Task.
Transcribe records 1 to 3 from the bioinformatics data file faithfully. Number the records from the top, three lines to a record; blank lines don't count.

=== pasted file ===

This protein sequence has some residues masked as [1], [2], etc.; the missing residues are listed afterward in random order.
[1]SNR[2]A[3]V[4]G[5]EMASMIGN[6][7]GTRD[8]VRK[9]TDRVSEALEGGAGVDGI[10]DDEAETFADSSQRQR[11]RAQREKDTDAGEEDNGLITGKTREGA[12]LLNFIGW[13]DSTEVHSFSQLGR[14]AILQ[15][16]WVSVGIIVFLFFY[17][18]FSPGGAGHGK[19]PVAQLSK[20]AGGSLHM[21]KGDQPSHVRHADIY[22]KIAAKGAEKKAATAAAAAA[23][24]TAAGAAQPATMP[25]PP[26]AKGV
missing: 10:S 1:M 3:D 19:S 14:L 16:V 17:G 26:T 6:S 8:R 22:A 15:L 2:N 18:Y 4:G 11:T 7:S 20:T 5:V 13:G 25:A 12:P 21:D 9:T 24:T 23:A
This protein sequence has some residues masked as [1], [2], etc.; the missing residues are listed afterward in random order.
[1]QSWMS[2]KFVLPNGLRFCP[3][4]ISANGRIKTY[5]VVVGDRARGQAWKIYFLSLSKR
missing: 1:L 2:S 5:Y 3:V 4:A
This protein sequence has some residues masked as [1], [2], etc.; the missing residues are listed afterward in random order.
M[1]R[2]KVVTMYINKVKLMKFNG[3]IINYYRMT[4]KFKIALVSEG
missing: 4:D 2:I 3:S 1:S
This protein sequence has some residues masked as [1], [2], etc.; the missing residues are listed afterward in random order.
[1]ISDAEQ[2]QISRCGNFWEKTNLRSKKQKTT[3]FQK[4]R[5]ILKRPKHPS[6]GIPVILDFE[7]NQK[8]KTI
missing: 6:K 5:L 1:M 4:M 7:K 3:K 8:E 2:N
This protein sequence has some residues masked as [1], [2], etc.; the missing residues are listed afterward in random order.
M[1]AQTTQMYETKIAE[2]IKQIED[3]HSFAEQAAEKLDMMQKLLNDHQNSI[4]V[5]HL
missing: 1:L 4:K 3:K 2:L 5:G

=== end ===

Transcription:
This protein sequence has some residues masked as [1], [2], etc.; the missing residues are listed afterward in random order.
[1]SNR[2]A[3]V[4]G[5]EMASMIGN[6][7]GTRD[8]VRK[9]TDRVSEALEGGAGVDGI[10]DDEAETFADSSQRQR[11]RAQREKDTDAGEEDNGLITGKTREGA[12]LLNFIGW[13]DSTEVHSFSQLGR[14]AILQ[15][16]WVSVGIIVFLFFY[17][18]FSPGGAGHGK[19]PVAQLSK[20]AGGSLHM[21]KGDQPSHVRHADIY[22]KIAAKGAEKKAATAAAAAA[23][24]TAAGAAQPATMP[25]PP[26]AKGV
missing: 10:S 1:M 3:D 19:S 14:L 16:V 17:G 26:T 6:S 8:R 22:A 15:L 2:N 18:Y 4:G 11:T 7:S 20:T 5:V 13:G 25:A 12:P 21:D 9:T 24:T 23:A
This protein sequence has some residues masked as [1], [2], etc.; the missing residues are listed afterward in random order.
[1]QSWMS[2]KFVLPNGLRFCP[3][4]ISANGRIKTY[5]VVVGDRARGQAWKIYFLSLSKR
missing: 1:L 2:S 5:Y 3:V 4:A
This protein sequence has some residues masked as [1], [2], etc.; the missing residues are listed afterward in random order.
M[1]R[2]KVVTMYINKVKLMKFNG[3]IINYYRMT[4]KFKIALVSEG
missing: 4:D 2:I 3:S 1:S